This birth defect our son was born with – it doesn’t prevent us from loving him. On the contrary spina bifida has taught us just how powerful our love for him is. It’s also taught us that what we once perceived as an “imperfection” has since helped us see that Chance is perfectly made.

I pray the next time a doctor has an opportunity to educate a community or their patients on spina bifida that they find a way to bring more hope to those who may someday be affected by this birth defect. Prevention is important – but lets pause to think about how these families affected by spina bifida may be feeling. So many of us did all we could to prevent the birth defect and have a child with spina bifida. Our world has created enough stigma against spina bifida and disability. We need more doctors who care to also bring hope and optimism to those who may be affected by spina bifida. Rather than trying to eradicate spina bifida from the planet I wished the world would spend more time finding ways to support those families whose lives are forever changed by spina bifida.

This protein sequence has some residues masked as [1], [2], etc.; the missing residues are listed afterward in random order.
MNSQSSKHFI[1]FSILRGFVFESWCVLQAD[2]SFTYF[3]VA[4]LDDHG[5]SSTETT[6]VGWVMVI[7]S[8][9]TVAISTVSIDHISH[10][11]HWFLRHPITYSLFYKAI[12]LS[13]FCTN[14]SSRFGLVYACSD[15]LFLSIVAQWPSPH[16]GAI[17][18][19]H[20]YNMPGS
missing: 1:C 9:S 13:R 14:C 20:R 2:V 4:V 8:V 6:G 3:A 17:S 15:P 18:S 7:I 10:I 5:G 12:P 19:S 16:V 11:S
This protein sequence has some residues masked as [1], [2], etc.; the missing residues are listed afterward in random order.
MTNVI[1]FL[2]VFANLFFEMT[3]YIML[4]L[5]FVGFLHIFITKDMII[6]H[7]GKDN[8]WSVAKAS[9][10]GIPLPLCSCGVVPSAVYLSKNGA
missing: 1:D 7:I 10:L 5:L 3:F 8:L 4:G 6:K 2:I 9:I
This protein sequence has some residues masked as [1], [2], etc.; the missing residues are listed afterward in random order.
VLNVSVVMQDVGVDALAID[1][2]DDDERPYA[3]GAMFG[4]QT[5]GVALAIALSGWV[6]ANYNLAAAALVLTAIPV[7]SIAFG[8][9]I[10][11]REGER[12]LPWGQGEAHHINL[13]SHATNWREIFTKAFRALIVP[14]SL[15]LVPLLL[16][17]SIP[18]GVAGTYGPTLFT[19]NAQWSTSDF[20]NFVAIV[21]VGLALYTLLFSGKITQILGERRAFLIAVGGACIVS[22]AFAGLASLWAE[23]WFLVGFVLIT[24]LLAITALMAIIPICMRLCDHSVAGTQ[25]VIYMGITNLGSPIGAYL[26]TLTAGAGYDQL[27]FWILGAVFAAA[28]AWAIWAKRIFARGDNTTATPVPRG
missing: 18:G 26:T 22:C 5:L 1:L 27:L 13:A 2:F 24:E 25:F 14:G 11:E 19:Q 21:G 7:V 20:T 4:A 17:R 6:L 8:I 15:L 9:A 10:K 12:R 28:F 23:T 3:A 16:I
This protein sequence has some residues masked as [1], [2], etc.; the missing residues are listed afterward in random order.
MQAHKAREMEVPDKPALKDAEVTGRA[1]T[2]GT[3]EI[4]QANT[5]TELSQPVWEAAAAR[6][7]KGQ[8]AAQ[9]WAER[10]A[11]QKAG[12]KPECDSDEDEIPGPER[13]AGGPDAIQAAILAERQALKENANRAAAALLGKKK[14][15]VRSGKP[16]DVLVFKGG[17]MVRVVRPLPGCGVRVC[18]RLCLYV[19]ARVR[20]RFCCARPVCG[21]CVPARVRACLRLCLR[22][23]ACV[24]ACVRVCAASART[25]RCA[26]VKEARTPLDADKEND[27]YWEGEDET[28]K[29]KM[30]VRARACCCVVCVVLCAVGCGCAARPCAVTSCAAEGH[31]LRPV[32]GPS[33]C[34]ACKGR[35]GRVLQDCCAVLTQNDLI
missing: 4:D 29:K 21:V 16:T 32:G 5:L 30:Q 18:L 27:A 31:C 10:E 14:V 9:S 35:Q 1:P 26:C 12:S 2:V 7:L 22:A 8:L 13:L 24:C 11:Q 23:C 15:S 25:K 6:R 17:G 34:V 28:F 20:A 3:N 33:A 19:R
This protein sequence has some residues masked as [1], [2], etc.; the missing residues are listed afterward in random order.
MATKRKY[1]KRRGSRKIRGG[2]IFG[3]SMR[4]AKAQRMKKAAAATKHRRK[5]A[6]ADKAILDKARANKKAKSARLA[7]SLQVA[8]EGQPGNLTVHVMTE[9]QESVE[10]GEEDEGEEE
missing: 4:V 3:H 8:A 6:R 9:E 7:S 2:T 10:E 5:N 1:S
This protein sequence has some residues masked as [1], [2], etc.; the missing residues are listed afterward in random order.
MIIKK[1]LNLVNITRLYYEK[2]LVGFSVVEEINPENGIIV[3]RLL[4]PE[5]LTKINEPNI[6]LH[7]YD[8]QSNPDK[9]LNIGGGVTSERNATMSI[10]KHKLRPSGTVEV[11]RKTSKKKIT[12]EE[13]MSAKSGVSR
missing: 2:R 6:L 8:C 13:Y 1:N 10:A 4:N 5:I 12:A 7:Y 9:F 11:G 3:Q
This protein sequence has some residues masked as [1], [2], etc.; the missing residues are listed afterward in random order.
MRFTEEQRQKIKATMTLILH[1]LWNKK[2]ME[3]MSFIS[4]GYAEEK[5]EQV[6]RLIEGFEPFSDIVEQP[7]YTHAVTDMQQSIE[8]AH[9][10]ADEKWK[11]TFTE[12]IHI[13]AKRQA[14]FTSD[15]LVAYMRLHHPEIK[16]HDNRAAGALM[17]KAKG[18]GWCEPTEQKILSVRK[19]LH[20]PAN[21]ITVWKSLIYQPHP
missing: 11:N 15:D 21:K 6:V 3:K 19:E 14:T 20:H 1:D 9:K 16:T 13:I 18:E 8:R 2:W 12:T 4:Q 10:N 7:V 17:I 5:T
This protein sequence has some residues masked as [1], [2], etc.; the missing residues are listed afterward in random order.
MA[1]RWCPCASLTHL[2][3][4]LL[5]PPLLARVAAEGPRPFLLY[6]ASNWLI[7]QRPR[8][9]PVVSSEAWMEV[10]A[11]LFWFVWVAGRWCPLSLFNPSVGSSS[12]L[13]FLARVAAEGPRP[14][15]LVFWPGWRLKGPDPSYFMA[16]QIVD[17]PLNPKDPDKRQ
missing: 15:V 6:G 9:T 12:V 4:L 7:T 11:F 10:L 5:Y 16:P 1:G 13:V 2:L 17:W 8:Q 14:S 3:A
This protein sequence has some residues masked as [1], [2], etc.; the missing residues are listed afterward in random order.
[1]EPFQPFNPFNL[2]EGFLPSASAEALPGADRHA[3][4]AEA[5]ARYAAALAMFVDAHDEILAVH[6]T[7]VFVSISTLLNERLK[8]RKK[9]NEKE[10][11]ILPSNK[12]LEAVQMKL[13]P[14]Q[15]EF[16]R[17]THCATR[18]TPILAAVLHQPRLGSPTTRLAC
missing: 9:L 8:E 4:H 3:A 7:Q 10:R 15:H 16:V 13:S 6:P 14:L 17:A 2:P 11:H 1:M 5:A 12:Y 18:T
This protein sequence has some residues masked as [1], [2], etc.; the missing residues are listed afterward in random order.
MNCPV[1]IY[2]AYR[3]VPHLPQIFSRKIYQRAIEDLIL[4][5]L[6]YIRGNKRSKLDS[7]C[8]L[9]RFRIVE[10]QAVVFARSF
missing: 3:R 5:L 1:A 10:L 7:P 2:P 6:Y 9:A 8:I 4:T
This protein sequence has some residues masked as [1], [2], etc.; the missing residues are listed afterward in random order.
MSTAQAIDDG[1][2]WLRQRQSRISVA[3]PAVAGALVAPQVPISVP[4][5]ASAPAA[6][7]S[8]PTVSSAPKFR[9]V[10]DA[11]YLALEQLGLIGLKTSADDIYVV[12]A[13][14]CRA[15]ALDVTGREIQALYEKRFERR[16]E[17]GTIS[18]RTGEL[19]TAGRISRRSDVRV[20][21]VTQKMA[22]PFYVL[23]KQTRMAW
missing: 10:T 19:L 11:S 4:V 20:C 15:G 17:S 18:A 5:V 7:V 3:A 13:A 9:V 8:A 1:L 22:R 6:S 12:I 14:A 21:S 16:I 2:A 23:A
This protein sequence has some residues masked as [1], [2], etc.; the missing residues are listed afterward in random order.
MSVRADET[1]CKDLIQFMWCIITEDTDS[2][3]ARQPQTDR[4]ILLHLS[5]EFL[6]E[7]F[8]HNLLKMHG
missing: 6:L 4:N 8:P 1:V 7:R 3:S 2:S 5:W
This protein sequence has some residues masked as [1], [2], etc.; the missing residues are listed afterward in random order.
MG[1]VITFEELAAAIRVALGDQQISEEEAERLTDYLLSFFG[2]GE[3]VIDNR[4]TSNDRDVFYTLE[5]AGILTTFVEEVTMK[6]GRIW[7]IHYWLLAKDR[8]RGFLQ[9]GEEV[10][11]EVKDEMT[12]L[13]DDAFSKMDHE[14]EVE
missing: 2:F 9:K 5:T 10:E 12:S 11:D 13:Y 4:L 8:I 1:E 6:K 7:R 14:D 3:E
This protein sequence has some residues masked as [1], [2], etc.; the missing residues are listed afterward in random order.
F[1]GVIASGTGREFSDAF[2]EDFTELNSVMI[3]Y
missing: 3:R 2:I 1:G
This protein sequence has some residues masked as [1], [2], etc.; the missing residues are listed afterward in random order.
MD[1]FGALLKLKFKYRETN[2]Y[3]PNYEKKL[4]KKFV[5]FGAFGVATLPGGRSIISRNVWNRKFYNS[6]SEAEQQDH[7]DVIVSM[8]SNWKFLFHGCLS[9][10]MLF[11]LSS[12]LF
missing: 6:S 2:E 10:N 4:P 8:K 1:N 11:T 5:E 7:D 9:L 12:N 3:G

Now take a look at the photos below – they are just a fraction of the individuals born with spina bifida that I’ve photographed in the past four years. We can sit here and discuss prevention and folic acid – but the reality is that 30% of the population has taken folic acid and they still have children with spina bifida. And guess what? To our community of families affected by spina bifida a more important thing to worry about than folic acid is promoting a community that will support the families affected by this birth defect.

If you’d like to see more hopeful images and reflections of spina bifida visit the Redefining Spina Bifida facebook page.

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June 17, 2015 - 10:43 pm

Diane Cole - My 23 yr old daughter w/sb and I thank you for this beautifully written piece.

June 17, 2015 - 11:39 pm

jenny - Thank you for this. I have heard horrible comments such as the ones mentioned. I took prenatals an entire year prior to conceiving my son born with spina bifida. I also found it in my family history. I still have dark days of self blame so now I have this read to pullmeup.

June 18, 2015 - 2:29 am